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Fishing: the drive to be 'cod king' of the world

This tiny enclave, couched on a rocky finger off the east coast of Newfoundland, has worn the same face for generations. Brightly colored clapboard houses cling to the pitches and inclines of a fjordlike peninsula overlooking the chilly waters of Conception Bay.

For much of the year, weather-hardened fishermen work the craggy coves up and down the coast, pitching their long lines and seine nets for cod and other species.

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But this year fewer fish have been flopping in the holds of some boats, and a near-breadline gloom has swept through many of the tiny fishing villages dotting the province, one of the world's major fish suppliers.

''It's not so rosy,'' says Bill Morgan, the skipper of a crab boat and a third generation Port-de-Grave fisherman. ''Nobody can help it. There's no fish and only bad markets.''

A clam-tight US market and drastic drop in the catch of the all-important northern cod has thrown Newfoundland's fishing industry into its worst slump in years.

The crunch has aggravated a high unemployment rate and poses challenges to a government trying to buttress the economic status of the ''pauper province.''

Fishing remains the setscrew of the economy. It was what first drew settlers to the area shortly after 1497, the year explorer John Cabot proclaimed the fish were so bountiful ''they could be caught by merely dropping a basket from the side of a ship.'' Today as many as one-half the province's 580,000 residents depend in one way or another on fishing.

More than 8,000 small boats ply the inshore areas of the inlet-etched province, while some 85 deep-sea trawlers fish the Grand Banks and other offshore areas. The $400 million-plus industry accounts for about 12 percent of Newfoundland's gross domestic product. When it comes to cod, Newfoundland's granite-carpeted shores are cloaked in some of the most productive waters in the world.

But this year fishermen have been buffeted from many sides. Particularly hard hit have been the 15,000 or so inshore fishermen, who cast their nets for fish during warm summer months when they move inshore to feed.

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This year the cod just didn't show up. Scientists theorize a freakish cold water barrier enveloping much of the island prevented the fish from coming in. Below certain temperatures, cod don't huddle in large numbers.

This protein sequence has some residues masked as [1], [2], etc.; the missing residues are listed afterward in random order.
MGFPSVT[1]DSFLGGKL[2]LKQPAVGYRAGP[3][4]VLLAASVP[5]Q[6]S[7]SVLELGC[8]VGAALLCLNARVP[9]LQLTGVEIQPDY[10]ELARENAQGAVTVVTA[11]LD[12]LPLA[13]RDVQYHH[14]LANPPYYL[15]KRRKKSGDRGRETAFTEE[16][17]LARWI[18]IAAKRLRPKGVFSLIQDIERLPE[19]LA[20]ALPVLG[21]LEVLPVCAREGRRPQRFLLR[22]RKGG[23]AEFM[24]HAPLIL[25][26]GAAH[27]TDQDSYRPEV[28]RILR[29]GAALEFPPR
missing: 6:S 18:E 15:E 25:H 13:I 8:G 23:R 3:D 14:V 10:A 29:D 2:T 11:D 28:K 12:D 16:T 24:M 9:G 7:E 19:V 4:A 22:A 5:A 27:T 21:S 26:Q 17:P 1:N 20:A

For the province's fish processors, trouble has come in the form of fewer fillets being eaten in the United States. Close to 70 percent of all Newfoundland's seafood exports go to the US. Any pinch in the line can severely choke Newfoundland's entire industry. Over the past year high interest rates have prompted US fish processors to reduce inventories and order less from Canada.

Perhaps more worrisome to Newfoundlanders in the long run is that Americans are losing their taste for frozen fish. Instead, they are are eating fresh seafood mostly supplied by US fishermen. ''Everything went against us this year, '' says William Wells, president of the Fisheries Association of Newfoundland and Labrador Ltd. ''The industry couldn't take a third bad year.''

All this has reminded the province of the perils of being too dependent on one market. In recent years, officials have been trying to find new customers. One idea is to ship more fresh fish to the US.

Another option: send more products to Western Europe, which now takes about 13 percent of the province's seafood exports. But provincial officials complain about the high tariffs they face on products entering Europe. Efforts are under way to bat down the high duties.

A proposed treaty between Ottawa and the European Community would give EC countries extra fish allocations in Newfoundland waters - mainly cod and squid - in exchange for lower tariffs on Canadian fish entering Europe. But the treaty has spawned hard feelings on both sides of the Atlantic. Newfoundlanders in particular are mad. To them, granting foreign fishermen access to northern cod stocks is like Texas cattlemen opening their herds to rustlers.

''Ottawa wants to trade fish for markets. That's wrong,'' says James Morgan, Newfoundland fisheries minister.

With stocks of cod rebuilding as a result of the 200-mile limit, Newfoundland wants to make sure its fishermen are the ones casting nets. Yet federal and provincial fishery officials face tough tasks ahead in balancing the number of fishermen and processors to handle the expanding stocks.

What's more, many small inshore fishermen are in need of new equipment, and many of the nation's processors and boat operators still work only part of the year. In the longer run there is another element of uncertainty: offshore oil. A big spill could damage the rich Grand Banks fishing area. Many worry, too, about the oil industry siphoning off skilled workers from other trades, including fishing.

''You don't have to lose too many skilled people to have it hurt in a country where a shortage already exists,'' says Denis W. Monroe, chairman and chief executive officer of Fishery Products Ltd.

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